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  1. #1
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    Calling a private property from outside a class.

    Hello all,

    I've new to oop and I'm stumped as to why this piece of code isn't returning a value. I know that the property $legs is private but I thought that by using the constructor to include the numLegs method that this would enable the object $table to call the $legs property. But I just get "cannot access protected property" and I can't understand why. Can anyone point out where I'm going wrong please?

    class Table
    {
    private $legs;

    function __construct()
    {
    $this->numLegs();
    }

    public function numLegs()
    {
    $this->legs = 4;
    }
    }


    $table = new Table();
    echo $table->legs;

    Thank you very much.

    derm_w

  2. #2
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    Code within the Table class is free to use it's own private variables however it wants(reading, or assigning values to them).

    But this:
    PHP Code:
    echo $table->legs
    Is not code within the Table class. This is separate code which is making use of a Table object.

    You probably want to make a public method to access the value
    PHP Code:
    public function getNumLegs()
    {
    return 
    $this->legs;


  3. #3
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    Yes, thank you crmalibu for making that clear, I see it now.

    It really takes time before the oop concepts begin to sink in.

    Kind regards,

    derm_w

  4. #4
    SitePoint Guru
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    I like to think of the visibility declarations as forming an onion or a pearl (or a pearl onion). Each class provides a contract or an interface to the outside world. The visibility declarations define and enforce this interface.

    By using private, you are declaring the innermost part. This is the grain of sand that forms your pear and the center of your onion. Only the current class can access this code. These are the internals of the class.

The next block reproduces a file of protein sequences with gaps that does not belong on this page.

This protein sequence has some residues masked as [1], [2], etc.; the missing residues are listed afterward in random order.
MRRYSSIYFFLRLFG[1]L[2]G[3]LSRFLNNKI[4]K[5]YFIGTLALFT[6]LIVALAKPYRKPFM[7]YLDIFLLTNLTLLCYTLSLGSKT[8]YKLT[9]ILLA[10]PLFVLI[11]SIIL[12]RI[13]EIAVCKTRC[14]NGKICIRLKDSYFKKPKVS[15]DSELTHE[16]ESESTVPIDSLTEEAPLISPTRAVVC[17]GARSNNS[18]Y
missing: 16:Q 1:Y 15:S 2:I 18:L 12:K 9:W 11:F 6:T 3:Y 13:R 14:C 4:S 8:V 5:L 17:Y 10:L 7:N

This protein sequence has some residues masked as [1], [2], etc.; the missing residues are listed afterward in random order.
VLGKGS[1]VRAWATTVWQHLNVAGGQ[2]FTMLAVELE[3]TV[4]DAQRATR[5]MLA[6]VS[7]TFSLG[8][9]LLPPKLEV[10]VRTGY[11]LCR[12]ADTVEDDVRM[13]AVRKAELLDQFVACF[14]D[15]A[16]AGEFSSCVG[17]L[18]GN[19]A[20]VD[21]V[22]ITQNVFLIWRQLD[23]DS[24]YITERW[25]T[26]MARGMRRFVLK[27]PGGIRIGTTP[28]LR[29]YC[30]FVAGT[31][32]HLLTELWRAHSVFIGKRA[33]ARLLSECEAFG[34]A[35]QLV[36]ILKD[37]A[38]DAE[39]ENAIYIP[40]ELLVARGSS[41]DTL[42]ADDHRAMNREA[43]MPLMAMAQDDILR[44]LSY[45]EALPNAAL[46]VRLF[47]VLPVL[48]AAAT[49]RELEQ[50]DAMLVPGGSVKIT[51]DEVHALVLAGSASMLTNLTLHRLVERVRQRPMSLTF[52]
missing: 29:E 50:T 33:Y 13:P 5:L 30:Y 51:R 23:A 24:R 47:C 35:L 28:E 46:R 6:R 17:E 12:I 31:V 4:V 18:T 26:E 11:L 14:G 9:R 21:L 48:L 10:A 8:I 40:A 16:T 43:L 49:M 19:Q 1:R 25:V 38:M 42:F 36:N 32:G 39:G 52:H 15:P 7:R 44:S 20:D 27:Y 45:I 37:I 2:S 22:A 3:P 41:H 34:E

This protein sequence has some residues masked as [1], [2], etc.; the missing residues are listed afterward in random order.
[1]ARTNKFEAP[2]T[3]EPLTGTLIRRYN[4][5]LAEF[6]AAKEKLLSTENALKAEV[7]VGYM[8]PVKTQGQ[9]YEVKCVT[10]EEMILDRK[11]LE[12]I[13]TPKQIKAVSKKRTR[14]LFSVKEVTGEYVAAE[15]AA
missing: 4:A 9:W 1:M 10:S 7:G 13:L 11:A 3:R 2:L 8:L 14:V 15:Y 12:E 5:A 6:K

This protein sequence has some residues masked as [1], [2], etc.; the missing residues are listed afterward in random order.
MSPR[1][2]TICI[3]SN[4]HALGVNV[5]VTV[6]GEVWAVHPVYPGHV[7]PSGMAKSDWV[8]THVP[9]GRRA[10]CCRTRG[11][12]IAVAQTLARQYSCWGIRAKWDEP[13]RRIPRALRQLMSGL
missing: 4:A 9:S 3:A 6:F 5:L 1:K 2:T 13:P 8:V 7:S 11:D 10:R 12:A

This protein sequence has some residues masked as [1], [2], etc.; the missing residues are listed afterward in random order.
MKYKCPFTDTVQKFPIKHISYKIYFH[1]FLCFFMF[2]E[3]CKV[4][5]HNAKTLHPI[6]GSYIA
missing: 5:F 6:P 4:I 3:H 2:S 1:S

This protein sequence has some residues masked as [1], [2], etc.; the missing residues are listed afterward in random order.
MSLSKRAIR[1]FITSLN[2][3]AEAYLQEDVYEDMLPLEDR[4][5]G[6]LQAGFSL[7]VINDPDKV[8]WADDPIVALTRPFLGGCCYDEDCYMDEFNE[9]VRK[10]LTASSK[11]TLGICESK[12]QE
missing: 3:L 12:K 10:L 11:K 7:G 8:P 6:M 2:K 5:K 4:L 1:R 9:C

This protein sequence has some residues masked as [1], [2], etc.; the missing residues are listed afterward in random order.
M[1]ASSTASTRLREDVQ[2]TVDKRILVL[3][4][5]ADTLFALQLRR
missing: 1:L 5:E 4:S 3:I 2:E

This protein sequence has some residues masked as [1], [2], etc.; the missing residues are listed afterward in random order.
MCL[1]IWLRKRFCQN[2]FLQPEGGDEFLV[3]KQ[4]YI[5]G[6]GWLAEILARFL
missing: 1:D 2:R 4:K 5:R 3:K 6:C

When you declare something protected, you declare an contract with other classes that might inherit from the current class. You are controlling how descendant classes can interact with their parent classes. This forms a conception interface that can be accessed via inheritance. (Not to be confused with the explicit interface construct and keyword.)

    When you declare something public, you are also declaring an implicit interface consisting of features that other classes in the same program can use.

    I know some people tend to use private as their default visibility. I almost always use protected unless I'm going to consider the class "published."

    more on Published vs. Public(pdf)

  5. #5
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    Thank you very much Selkirk for your nice onion imagery which I find very helpful.

    I think it's by these different perspectives on concepts that I find difficult to grasp that a sounder understanding begins to take hold.

    Kind regards,

    derm_w


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